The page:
Eye movement correlates of acquired central dyslexia

Kerstin I Schattka, Ralph Radach, Walter Huber
Neuropsychologia 2010, 48 (10): 2959-73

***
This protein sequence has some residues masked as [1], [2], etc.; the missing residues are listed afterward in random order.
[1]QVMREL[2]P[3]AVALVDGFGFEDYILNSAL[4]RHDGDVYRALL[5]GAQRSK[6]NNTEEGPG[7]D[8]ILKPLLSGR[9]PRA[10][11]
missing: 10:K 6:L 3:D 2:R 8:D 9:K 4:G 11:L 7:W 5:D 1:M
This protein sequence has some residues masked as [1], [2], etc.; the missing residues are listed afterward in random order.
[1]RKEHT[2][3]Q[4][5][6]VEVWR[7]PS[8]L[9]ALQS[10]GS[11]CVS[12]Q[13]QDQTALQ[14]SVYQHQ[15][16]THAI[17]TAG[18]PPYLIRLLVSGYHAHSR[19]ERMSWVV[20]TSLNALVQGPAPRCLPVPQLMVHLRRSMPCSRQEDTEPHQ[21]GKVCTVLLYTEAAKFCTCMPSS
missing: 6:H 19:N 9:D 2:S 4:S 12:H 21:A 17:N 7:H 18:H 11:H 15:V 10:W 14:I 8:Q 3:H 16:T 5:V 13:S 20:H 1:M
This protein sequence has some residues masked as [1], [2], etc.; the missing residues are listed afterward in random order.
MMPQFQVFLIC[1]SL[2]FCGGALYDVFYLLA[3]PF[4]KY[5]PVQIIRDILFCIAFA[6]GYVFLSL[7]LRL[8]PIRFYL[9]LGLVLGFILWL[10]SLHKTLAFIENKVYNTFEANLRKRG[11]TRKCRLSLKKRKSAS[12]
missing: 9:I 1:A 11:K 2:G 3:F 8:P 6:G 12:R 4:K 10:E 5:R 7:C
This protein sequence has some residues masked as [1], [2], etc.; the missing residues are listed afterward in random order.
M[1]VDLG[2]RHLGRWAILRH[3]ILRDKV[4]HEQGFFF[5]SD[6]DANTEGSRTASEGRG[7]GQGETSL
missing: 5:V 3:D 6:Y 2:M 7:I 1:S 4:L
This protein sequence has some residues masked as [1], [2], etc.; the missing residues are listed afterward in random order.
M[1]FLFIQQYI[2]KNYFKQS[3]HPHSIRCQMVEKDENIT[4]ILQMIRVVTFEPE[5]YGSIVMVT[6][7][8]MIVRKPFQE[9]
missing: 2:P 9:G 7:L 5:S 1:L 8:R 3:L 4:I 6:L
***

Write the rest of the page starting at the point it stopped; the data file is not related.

Based on recent progress in theory and measurement techniques, the analysis of eye movements has become one of the major methodological tools in experimental reading research. Our work uses this approach to advance the understanding of impaired information processing in acquired central dyslexia of stroke patients with aphasia. Up to now there has been no research attempting to analyze both word-based viewing time measures and local fixation patterns in dyslexic readers. The goal of the study was to find out whether specific eye movement parameters reflect pathologically preferred segmental reading in contrast to lexical reading. We compared oral reading of single words of normal controls (n=11) with six aphasic participants (two cases of deep, surface and residual dyslexia each). Participants were asked to read aloud lines of target words differing in length and frequency. Segmental reading was characterized by deviant spatial distribution of saccadic landing positions with initial fixations located mainly at the beginning of the word, while lexical readers showed the normative 'preferred landing positions' left to the center of the words. Contrary to expectation, word length did not distinguish between segmental and lexical readers, while word frequency showed the expected effect for lexical readers only. Their mean fixation duration was already prolonged during first pass reading reflecting their attempts of immediate access to lexical information. After first pass reading, re-reading time was significantly increased in all participants with acquired central dyslexia due to their exceedingly higher monitoring demands for oral reading.

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